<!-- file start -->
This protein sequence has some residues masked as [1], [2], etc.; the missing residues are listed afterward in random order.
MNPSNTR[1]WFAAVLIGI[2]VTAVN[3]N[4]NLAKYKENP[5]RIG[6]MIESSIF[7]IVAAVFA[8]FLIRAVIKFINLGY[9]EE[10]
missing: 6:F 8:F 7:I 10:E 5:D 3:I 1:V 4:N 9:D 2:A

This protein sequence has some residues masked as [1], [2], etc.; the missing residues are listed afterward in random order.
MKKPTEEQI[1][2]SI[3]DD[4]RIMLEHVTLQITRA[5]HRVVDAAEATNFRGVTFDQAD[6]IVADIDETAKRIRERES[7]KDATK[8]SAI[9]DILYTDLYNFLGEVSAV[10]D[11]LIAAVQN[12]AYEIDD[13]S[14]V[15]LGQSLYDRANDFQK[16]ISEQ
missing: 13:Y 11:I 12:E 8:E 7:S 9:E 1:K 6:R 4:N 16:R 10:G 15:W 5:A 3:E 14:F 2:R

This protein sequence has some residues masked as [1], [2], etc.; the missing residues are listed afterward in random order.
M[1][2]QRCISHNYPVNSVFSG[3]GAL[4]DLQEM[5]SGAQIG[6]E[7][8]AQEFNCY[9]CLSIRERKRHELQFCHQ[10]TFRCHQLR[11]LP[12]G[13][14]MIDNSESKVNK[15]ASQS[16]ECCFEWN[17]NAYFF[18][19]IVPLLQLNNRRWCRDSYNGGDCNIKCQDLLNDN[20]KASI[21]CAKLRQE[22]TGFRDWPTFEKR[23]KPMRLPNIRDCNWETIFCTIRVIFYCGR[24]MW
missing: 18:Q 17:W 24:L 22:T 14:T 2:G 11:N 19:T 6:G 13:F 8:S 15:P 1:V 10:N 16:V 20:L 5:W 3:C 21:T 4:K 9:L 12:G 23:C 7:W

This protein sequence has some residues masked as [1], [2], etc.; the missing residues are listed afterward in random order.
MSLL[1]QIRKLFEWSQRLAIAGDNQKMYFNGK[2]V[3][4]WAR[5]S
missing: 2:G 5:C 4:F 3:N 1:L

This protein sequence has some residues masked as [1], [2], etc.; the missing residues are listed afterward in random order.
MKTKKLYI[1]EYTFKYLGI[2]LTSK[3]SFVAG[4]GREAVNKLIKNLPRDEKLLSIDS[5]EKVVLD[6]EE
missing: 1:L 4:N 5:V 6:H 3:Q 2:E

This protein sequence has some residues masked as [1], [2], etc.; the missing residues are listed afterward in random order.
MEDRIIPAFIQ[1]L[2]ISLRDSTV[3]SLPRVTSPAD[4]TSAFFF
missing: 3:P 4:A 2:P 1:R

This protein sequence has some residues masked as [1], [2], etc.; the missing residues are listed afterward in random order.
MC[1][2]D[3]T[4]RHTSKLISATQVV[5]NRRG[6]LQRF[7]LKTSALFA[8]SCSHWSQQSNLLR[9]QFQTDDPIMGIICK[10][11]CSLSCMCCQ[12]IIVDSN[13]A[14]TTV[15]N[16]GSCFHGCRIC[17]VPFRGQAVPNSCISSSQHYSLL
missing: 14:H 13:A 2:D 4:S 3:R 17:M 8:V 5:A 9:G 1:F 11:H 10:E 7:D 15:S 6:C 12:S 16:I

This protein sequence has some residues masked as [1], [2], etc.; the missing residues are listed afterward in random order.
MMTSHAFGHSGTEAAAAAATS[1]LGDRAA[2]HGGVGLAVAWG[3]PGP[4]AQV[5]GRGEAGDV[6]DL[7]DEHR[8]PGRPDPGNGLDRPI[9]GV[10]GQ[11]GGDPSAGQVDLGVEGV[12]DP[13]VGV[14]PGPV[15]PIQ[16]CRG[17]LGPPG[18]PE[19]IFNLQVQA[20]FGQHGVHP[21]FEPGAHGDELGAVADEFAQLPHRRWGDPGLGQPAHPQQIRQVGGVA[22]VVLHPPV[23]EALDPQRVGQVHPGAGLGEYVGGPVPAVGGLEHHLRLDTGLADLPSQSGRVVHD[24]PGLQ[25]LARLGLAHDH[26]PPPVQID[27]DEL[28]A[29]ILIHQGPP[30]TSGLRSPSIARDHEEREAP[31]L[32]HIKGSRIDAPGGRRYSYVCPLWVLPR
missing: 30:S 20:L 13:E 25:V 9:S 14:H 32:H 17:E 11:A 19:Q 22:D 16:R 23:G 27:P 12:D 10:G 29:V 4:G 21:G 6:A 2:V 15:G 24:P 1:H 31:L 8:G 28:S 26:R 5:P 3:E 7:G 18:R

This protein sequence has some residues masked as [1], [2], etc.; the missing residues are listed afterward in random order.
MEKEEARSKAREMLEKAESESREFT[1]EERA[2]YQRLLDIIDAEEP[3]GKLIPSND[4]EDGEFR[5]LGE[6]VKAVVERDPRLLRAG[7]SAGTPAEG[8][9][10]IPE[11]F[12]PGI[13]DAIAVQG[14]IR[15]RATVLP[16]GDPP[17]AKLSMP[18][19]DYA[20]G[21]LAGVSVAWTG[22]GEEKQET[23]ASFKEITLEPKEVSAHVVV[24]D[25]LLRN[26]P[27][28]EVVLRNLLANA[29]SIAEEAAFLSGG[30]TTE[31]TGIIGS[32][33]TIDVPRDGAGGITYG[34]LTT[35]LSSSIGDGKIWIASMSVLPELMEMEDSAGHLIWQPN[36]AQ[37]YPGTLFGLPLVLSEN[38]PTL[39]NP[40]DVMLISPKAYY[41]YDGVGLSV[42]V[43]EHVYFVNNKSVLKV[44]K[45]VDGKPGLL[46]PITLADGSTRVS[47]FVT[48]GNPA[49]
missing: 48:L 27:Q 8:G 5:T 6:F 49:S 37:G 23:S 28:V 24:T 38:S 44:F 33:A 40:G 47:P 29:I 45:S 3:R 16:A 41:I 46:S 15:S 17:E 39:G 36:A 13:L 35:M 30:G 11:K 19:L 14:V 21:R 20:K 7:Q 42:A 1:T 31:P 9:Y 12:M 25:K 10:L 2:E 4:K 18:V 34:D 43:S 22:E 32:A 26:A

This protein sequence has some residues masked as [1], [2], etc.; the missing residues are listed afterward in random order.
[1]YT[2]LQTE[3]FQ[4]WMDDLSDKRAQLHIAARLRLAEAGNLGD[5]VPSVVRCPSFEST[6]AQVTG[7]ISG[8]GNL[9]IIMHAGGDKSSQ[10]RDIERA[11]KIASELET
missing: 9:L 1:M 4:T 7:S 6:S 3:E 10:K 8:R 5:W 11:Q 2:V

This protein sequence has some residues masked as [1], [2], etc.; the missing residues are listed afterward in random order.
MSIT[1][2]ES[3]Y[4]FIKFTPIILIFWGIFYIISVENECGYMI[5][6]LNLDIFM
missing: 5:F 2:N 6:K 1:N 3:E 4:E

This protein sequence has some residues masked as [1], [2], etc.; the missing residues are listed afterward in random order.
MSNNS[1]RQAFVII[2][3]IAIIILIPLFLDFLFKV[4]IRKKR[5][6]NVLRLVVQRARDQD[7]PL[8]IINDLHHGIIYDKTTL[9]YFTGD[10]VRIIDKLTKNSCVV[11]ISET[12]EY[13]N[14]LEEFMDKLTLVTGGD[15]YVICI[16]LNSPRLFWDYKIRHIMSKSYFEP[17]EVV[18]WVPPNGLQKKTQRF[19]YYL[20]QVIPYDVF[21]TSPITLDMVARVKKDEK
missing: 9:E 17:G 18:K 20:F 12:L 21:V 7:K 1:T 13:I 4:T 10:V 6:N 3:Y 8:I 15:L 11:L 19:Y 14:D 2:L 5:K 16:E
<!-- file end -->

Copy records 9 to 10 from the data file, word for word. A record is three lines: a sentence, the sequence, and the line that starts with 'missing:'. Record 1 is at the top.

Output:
This protein sequence has some residues masked as [1], [2], etc.; the missing residues are listed afterward in random order.
MEKEEARSKAREMLEKAESESREFT[1]EERA[2]YQRLLDIIDAEEP[3]GKLIPSND[4]EDGEFR[5]LGE[6]VKAVVERDPRLLRAG[7]SAGTPAEG[8][9][10]IPE[11]F[12]PGI[13]DAIAVQG[14]IR[15]RATVLP[16]GDPP[17]AKLSMP[18][19]DYA[20]G[21]LAGVSVAWTG[22]GEEKQET[23]ASFKEITLEPKEVSAHVVV[24]D[25]LLRN[26]P[27][28]EVVLRNLLANA[29]SIAEEAAFLSGG[30]TTE[31]TGIIGS[32][33]TIDVPRDGAGGITYG[34]LTT[35]LSSSIGDGKIWIASMSVLPELMEMEDSAGHLIWQPN[36]AQ[37]YPGTLFGLPLVLSEN[38]PTL[39]NP[40]DVMLISPKAYY[41]YDGVGLSV[42]V[43]EHVYFVNNKSVLKV[44]K[45]VDGKPGLL[46]PITLADGSTRVS[47]FVT[48]GNPA[49]
missing: 48:L 27:Q 8:G 5:T 6:F 49:S 37:G 23:S 28:V 24:T 38:S 44:F 33:A 40:G 47:P 29:I 45:S 3:R 16:A 41:I 46:S 15:S 17:E 39:G 36:A 13:L 35:M 30:G 11:K 19:L 14:V 21:R 20:K 7:Q 42:A 1:T 31:P 9:Y 12:M 25:K 10:L 2:E 4:K 18:V 34:D 43:S 22:E 32:A 26:A

This protein sequence has some residues masked as [1], [2], etc.; the missing residues are listed afterward in random order.
[1]YT[2]LQTE[3]FQ[4]WMDDLSDKRAQLHIAARLRLAEAGNLGD[5]VPSVVRCPSFEST[6]AQVTG[7]ISG[8]GNL[9]IIMHAGGDKSSQ[10]RDIERA[11]KIASELET
missing: 9:L 1:M 4:T 7:S 6:S 3:E 10:K 8:R 5:W 11:Q 2:V